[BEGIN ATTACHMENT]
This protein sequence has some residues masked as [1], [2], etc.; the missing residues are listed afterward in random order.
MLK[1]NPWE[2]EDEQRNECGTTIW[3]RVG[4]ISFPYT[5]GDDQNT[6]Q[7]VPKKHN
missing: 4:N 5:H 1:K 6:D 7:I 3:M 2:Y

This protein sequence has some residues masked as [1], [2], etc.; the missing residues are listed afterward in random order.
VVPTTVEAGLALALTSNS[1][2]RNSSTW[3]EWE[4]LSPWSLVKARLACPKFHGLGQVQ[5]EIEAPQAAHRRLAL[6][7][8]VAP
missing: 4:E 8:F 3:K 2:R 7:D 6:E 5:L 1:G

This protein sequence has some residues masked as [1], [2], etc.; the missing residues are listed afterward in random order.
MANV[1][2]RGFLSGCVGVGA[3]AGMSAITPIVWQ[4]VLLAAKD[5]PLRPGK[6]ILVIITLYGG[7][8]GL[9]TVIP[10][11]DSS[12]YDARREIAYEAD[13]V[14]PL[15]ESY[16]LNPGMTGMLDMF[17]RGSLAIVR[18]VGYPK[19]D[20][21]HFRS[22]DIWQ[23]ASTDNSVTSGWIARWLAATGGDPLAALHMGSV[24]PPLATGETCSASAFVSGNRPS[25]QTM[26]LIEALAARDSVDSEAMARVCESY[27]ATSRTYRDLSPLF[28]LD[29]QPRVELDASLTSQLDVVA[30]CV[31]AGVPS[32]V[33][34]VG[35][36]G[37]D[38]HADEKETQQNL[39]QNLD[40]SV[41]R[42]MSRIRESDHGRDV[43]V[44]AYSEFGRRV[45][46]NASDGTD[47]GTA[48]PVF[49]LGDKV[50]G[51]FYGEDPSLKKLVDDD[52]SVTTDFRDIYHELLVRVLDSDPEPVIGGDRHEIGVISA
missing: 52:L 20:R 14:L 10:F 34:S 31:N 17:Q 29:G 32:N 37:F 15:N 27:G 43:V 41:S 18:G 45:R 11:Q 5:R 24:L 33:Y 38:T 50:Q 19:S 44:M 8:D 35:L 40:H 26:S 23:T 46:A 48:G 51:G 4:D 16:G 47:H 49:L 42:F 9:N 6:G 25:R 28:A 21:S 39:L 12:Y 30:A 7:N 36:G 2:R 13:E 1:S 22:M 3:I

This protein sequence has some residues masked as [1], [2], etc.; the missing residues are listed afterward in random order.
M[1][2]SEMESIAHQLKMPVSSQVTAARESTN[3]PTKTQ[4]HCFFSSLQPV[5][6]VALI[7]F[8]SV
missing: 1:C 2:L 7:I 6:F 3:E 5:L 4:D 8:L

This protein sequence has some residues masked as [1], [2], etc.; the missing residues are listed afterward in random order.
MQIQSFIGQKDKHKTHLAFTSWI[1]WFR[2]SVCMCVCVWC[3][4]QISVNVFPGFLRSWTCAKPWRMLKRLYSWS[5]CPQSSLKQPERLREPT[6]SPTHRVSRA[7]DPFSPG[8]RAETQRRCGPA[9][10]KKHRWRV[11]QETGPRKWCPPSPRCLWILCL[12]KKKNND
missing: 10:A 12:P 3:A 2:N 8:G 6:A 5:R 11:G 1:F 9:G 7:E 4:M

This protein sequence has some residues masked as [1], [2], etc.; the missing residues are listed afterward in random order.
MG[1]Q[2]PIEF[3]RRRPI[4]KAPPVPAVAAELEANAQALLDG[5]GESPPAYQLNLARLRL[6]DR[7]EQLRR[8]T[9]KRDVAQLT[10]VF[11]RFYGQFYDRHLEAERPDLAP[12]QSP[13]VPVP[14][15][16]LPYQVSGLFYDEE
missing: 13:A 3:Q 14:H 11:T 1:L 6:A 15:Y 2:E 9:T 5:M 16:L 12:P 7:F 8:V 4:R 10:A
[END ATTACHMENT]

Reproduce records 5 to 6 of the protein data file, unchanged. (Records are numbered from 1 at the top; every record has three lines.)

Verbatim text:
This protein sequence has some residues masked as [1], [2], etc.; the missing residues are listed afterward in random order.
MQIQSFIGQKDKHKTHLAFTSWI[1]WFR[2]SVCMCVCVWC[3][4]QISVNVFPGFLRSWTCAKPWRMLKRLYSWS[5]CPQSSLKQPERLREPT[6]SPTHRVSRA[7]DPFSPG[8]RAETQRRCGPA[9][10]KKHRWRV[11]QETGPRKWCPPSPRCLWILCL[12]KKKNND
missing: 10:A 12:P 3:A 2:N 8:G 6:A 5:R 11:G 1:F 9:G 7:E 4:M

This protein sequence has some residues masked as [1], [2], etc.; the missing residues are listed afterward in random order.
MG[1]Q[2]PIEF[3]RRRPI[4]KAPPVPAVAAELEANAQALLDG[5]GESPPAYQLNLARLRL[6]DR[7]EQLRR[8]T[9]KRDVAQLT[10]VF[11]RFYGQFYDRHLEAERPDLAP[12]QSP[13]VPVP[14][15][16]LPYQVSGLFYDEE
missing: 13:A 3:Q 14:H 11:T 1:L 6:A 15:Y 2:E 9:T 5:M 16:L 12:P 7:F 8:V 4:R 10:A